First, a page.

The widespread time card fraud at CHG was not limited to overtime abuse and had occurred for many years, in some instances even pre-dating the Tank Farms Contact, as stated in the agreed statement of facts. Furthermore, the agreed facts acknowledge that, "[c]ertain members of CHG's upper management, certain direct supervisors of hourly employees, and other certain supervisory personnel, did not discipline, formally or informally, CHG hourly workers for routinely engaging in known time card fraud. In fact, certain of CHG's direct supervisors of hourly workers engaged in patterns designed to avoid the detection of the routine time card fraud by law enforcement officials and internal auditors." In this manner, CHG "knowingly, willfully, and with intent to defraud, facilitated CHG's hourly workers routinely getting paid for hours they did not work and combined, conspired, and agreed with CHG hourly workers to accomplish the same, all at the sole expense of the citizens of the United States."

United States Attorney Michael C. Ormsby stated: "This sort of systemic fraud is an appalling abuse of the trust we place in our contractors at Hanford and it simply will not be tolerated." United States Attorney Ormsby went on to say: "I hasten to add that CH2M Hill has stepped up, admitted the criminal conduct of its subsidiary, and has agreed to pay back a good faith estimate of what was taken, including criminal proceeds from the conspiracy. CH2M Hill has also agreed to take substantial remedial steps going forward including having its remaining subsidiary at the Hanford Site, CH2M Hill Plateau Remediation Company, consent to a corporate monitor for 3 years, and to commit an additional $500,000 towards making sure that similar fraudulent conduct does not happen again." United States Attorney Ormsby also noted that: "Under this global resolution, CH2M Hill will continue its commendable cooperation demonstrated in this matter."

Stuart F. Delery, Principal Deputy Assistant Attorney General for the Civil Division of the Department of Justice, said: "Contractors owe a duty to the taxpayers to accurately bill the United States for work performed. This settlement demonstrates that the Department of Justice, working together with its law enforcement partners, will hold contractors accountable for false billing and restore wrongfully taken funds to the Treasury."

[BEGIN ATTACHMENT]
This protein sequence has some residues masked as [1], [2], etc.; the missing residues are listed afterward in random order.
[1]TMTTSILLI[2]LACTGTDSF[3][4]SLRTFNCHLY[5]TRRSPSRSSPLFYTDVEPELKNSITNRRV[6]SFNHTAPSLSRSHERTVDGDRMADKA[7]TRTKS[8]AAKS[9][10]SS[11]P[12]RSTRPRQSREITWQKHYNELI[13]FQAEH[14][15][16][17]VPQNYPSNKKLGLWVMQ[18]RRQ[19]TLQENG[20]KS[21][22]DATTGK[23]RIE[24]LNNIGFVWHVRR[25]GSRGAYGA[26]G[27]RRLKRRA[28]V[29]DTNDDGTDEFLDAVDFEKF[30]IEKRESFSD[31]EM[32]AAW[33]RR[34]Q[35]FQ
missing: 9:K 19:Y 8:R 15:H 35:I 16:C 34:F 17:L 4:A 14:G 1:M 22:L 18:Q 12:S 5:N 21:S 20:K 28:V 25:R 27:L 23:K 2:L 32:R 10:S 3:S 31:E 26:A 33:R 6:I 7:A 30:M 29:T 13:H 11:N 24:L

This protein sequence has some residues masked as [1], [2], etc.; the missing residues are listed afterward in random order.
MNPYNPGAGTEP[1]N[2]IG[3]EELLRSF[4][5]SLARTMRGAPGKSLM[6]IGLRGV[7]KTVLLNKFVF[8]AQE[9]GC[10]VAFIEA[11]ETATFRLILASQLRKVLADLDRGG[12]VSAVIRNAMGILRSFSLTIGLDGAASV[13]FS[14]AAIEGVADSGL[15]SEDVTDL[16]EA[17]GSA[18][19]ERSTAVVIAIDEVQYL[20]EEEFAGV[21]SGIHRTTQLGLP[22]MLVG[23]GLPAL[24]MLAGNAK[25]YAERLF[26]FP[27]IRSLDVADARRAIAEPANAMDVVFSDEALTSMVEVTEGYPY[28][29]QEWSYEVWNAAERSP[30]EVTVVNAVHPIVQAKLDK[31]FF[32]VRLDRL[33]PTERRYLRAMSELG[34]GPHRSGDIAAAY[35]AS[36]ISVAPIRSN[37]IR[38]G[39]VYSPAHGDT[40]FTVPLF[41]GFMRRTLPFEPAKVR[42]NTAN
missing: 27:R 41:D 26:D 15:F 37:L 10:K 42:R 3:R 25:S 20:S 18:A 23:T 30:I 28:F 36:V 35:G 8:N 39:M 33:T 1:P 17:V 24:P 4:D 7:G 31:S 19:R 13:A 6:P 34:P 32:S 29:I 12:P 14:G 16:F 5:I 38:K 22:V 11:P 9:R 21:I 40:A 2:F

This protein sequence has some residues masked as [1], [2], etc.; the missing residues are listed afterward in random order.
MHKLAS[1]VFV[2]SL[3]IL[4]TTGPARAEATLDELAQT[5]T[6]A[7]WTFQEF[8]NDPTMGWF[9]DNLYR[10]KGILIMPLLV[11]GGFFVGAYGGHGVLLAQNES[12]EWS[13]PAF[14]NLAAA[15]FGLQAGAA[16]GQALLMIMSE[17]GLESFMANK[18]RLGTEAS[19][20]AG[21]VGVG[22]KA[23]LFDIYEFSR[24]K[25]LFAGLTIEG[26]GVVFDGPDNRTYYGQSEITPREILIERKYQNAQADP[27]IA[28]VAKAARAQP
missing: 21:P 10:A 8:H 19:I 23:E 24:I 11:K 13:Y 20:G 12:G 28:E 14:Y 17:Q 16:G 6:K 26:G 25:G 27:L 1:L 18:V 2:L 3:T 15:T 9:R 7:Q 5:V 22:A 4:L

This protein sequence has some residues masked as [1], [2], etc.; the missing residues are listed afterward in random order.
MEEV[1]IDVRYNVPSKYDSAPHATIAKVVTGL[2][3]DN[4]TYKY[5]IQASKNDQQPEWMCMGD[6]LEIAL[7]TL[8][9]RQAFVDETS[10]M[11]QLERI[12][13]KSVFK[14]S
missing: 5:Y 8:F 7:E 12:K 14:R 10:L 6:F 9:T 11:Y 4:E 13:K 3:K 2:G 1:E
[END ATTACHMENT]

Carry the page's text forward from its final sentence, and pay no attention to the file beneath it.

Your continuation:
"I am pleased with today's announcement. I would like to express my thanks to the entire investigative team – Inspector General Special Agents, the United States Attorney's Office, the Department of Justice Civil Frauds Division and the FBI -- for their efforts on this investigation," said Gregory H. Friedman, the Department of Energy Inspector General. "It is essential that Department of Energy contractors be held accountable for effective stewardship of U.S. taxpayer dollars."

The civil fraud allegations under the False Claims Act resolved by today's settlement were initially alleged in a whistleblower lawsuit filed by Carl Schroeder, a former employee of CH2M Hill and one of those who pleaded guilty to the scheme. Under the False Claims Act, private citizens can sue on behalf of the United States and share in the recovery. The Act, however, bars whistleblowers from recovering if they were convicted based on their role in the scheme. The False Claims Act suit was filed in the United States District Court for the Eastern District of Washington, and is captioned United States ex rel. Schroeder v. CH2M Hill, No. 09- CV-5038 (E.D. Wash.).

This matter was handled by Tyler Tornabene, an Assistant United States Attorney for the Eastern District of Washington, and Daniel Fruchter, a Trial Attorney with the Civil Fraud Section of the United States Department of Justice's Civil Division, with investigative assistance provided by the Department of Energy Office of Inspector General and the Federal Bureau of Investigation.

Updated January 29, 2015